Endowments, Technology, and Factor Markets: A Natural Experiment of Induced Institutional Innovation from China's Rural Reform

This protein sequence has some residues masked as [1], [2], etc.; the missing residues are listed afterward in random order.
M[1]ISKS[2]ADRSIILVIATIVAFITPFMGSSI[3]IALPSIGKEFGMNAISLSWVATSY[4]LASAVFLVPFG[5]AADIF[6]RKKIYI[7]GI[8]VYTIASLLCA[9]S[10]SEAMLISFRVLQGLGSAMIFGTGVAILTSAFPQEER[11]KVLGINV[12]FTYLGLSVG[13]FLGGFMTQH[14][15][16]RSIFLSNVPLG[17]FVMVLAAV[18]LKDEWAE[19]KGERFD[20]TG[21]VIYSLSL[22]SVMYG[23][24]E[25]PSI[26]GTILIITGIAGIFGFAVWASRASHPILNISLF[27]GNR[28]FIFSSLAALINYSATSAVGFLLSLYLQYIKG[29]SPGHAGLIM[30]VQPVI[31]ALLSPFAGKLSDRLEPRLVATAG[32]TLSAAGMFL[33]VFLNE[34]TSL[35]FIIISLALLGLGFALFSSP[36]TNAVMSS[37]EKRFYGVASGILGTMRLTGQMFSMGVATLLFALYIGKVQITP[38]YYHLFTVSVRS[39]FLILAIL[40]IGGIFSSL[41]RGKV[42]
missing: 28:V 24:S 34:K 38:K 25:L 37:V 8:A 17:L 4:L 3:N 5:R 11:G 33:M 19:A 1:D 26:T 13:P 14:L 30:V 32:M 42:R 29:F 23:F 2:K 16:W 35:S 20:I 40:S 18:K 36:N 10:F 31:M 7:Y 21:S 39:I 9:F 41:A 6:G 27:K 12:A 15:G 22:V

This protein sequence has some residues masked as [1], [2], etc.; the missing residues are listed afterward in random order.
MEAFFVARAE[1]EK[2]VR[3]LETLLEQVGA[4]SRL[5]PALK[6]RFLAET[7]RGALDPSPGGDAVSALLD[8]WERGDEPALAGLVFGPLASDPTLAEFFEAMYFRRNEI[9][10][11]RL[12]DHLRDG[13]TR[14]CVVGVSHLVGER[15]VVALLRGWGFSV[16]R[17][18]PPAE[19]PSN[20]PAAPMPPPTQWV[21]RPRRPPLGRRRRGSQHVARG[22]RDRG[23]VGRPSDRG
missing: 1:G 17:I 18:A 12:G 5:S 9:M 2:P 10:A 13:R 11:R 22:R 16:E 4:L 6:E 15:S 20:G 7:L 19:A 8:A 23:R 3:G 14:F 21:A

The induced institutional innovation hypothesis postulates that new institutions are innovated to exploit profitable opportunities arising from institutional disequilibrium. The removal of legal restrictions on factor market exchanges after recent reforms in China resulted in institutional disequilibrium. This paper utilizes data from a household survey in China to explore (i) the relationship between the emergence of land, labor, and rental markets in a region and the distribution of factor endowments across rural households in that region, and (ii) the impact of hybrid rice on the emergence of factor markets in that region. The results are consistent with the induced institutional innovation hypothesis.
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